Oregon’s Tort Claims Act is a limited waiver of sovereign immunity. I am not a trial attorney, but if Oregon had sovereign immunity I would assume the state would have filed a Rule 21 motion (say, for failure to state a claim upon which relief can be granted). I suspect, though I could be totally wrong, that the state’s motion is based on tort law and foreseeability – that even if the facts are exactly as the Andrewses assert, the specific harm that befell Abel was not reasonably foreseeable and therefore as a matter of law the State is not liable.

          • Amy Tuteur, MD

            I defer to your professional expertise. I have no direct knowledge of the law in Oregon.

          • Jessica

            I do agree that the plaintiffs are unlikely to prevail against the state. I dare to dream that it might wake up some of our legislators to the risks of CPMs and inadequate regulation of midwives.

          • An Actual Attorney

            Jessica, do you have a link to any of the pleadings?

          • Jessica

            Unfortunately no. Oregon is slowly implementing electronic filing and case information, but so far access to eCourt and OJIN is limited to paid subscribers or those using public terminals in each courthouse.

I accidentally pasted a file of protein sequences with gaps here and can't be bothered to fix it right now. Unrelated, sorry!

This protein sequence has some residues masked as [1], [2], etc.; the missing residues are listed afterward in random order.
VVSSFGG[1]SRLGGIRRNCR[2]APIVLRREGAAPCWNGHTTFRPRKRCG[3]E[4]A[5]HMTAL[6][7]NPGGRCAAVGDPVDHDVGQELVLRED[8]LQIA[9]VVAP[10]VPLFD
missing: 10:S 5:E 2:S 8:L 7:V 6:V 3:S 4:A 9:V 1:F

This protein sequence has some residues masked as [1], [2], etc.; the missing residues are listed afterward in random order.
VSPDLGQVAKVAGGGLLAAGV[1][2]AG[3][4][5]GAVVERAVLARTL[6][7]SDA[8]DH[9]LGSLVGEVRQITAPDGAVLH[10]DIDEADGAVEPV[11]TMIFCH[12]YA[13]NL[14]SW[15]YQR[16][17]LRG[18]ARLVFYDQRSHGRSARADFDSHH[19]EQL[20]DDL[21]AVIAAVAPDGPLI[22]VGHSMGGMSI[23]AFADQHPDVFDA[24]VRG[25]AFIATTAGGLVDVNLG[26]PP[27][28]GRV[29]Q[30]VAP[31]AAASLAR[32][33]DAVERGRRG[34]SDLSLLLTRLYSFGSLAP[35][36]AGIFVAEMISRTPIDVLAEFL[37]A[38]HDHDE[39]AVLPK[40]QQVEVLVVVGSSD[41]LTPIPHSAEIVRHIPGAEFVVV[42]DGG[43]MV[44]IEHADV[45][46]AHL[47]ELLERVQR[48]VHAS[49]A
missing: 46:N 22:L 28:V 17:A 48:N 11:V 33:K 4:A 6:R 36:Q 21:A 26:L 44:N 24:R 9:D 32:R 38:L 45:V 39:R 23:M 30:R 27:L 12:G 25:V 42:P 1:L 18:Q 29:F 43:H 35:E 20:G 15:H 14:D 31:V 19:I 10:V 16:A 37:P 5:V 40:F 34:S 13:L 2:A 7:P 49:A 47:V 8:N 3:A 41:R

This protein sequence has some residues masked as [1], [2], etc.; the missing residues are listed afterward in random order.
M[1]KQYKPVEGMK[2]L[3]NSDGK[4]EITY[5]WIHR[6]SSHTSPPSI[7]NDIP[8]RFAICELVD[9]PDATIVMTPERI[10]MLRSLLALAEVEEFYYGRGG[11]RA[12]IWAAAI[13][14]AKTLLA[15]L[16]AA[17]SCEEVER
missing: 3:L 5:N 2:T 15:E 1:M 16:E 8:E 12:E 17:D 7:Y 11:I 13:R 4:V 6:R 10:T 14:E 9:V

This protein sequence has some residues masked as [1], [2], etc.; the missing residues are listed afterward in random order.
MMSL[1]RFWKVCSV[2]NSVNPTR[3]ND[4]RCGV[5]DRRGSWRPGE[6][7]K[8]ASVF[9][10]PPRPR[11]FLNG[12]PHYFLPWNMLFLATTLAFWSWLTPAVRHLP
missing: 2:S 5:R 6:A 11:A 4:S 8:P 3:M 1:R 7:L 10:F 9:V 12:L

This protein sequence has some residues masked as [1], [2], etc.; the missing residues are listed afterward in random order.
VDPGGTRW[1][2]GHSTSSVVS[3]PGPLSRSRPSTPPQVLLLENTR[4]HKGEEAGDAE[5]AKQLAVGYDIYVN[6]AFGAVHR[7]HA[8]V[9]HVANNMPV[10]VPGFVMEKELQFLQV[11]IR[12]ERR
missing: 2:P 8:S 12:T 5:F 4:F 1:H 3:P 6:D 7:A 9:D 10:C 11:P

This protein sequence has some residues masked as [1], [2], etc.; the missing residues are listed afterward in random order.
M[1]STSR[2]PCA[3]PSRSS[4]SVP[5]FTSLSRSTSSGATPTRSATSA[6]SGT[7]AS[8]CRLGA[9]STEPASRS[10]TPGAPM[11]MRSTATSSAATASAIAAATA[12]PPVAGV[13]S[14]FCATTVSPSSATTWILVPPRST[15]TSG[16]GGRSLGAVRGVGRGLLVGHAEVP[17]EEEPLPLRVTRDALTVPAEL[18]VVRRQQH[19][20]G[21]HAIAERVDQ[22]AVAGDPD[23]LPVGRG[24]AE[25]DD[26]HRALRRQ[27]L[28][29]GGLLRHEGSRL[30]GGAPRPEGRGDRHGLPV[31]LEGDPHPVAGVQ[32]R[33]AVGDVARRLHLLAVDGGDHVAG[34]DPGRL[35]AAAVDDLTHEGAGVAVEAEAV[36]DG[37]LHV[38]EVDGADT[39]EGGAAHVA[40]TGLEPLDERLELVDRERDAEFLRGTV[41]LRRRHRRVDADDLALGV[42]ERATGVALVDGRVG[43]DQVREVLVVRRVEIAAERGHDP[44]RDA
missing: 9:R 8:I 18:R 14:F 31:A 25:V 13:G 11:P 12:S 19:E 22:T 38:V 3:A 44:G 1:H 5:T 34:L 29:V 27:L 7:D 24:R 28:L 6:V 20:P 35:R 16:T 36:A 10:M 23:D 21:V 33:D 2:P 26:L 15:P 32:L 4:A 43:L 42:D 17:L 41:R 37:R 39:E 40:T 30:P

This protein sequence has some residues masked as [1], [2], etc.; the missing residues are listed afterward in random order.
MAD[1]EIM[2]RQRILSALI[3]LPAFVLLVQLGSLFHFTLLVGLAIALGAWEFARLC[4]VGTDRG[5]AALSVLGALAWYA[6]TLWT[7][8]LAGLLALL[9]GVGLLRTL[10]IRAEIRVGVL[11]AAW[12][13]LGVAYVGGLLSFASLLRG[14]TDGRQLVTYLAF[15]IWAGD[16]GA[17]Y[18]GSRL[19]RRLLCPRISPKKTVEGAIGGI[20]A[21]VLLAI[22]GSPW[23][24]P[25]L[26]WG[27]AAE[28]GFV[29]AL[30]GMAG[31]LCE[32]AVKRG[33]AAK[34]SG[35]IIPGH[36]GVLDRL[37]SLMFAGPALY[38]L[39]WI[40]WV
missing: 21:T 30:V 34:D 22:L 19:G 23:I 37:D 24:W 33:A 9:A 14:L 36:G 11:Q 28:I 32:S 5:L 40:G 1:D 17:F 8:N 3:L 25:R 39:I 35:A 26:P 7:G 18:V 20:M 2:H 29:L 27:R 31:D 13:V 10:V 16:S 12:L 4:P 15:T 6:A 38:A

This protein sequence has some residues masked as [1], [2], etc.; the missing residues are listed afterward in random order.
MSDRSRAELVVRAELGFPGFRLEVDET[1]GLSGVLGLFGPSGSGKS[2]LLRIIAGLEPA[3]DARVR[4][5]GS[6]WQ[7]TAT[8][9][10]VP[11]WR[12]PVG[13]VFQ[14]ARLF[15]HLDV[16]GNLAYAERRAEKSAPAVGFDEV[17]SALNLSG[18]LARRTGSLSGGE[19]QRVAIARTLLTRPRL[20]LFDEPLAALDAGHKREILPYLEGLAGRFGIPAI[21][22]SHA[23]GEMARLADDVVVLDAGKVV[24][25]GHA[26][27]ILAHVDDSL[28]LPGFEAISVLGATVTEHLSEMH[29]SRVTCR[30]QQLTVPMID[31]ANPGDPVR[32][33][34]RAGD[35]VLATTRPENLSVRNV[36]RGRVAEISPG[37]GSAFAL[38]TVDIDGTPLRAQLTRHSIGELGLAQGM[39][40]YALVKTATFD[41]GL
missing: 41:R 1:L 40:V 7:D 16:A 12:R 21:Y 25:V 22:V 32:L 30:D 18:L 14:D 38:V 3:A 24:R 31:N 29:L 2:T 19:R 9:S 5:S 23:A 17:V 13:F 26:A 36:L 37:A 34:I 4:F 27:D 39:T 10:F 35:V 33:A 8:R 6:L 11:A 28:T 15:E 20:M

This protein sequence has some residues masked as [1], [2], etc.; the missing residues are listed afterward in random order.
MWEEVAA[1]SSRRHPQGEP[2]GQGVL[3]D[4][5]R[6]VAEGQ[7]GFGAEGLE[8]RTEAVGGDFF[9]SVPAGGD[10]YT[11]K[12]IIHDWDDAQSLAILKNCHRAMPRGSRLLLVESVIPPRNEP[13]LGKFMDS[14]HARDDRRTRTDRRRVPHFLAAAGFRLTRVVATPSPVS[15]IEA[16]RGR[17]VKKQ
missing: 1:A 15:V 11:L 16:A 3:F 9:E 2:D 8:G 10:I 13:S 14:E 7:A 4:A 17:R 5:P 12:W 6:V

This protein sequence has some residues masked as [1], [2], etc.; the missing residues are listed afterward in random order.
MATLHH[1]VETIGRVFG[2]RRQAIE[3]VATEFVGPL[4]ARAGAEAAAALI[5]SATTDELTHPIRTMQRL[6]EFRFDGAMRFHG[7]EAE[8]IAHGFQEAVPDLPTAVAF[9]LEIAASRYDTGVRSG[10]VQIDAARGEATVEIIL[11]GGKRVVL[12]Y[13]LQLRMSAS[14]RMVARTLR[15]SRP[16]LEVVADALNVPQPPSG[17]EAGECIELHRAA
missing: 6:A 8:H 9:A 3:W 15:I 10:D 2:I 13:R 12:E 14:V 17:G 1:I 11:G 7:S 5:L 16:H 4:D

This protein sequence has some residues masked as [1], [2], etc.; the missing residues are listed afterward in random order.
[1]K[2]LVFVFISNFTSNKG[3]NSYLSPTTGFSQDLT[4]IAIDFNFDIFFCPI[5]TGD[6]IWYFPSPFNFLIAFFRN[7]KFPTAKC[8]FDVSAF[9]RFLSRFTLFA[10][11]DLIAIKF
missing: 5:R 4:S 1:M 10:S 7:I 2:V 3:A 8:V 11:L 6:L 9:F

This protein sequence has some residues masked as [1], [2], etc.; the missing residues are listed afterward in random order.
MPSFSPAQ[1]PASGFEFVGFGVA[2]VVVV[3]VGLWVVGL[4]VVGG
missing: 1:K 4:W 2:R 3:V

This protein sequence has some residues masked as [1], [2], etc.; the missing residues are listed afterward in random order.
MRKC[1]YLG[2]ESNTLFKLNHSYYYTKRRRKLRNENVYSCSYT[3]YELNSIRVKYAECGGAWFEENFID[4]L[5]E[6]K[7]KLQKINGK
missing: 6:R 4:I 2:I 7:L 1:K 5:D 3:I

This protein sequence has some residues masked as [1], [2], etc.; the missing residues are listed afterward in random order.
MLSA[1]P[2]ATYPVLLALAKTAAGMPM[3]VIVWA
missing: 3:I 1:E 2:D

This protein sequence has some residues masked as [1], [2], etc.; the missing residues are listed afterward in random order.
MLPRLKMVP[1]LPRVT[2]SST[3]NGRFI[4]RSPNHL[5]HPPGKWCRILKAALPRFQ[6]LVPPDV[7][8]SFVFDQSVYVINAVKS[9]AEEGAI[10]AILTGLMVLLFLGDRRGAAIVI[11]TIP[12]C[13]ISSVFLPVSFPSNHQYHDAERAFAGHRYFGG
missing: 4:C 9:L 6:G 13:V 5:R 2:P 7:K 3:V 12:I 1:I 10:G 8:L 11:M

• Certified Hamster Midwife

      To be up-to-date on basic medical procedures presumes that you know basic medical procedures in the first place.

      • Mel

        Yeah, me and my crazy assumptions…..

  • theadequatemother

    It would be “nice” if such a press release or letter or update appeared on the OMC website so….oh I dunno women making decisions on midwifery care could actually have a hope of being informed as to what they are choosing.

    Instead it’s all Johnson and Davis and that damn BC study that doesn’t apply.

  • stenvenywrites

    we recommend that you separate breech and twin births from the non-absolute risk criteria and put them in their own category with their own rules for consult and informed choice….

    Does this mean that twin and breech are currently considered low-risk? Great googly moogly. The recommendation is that women with breech or twins be required to consult with an OB or a hospital CNM, not that the DEMs are required to risk them out of homebirth. It looks to me like women who are set on NCB with twins or breech will just know for sure that they have to go to a DEM homebirth junkie for it, because the responsible practitioners we make them go talk to will be all judgey and scary and disempowering, with their dead baby cards and their facts and numbers and stuff.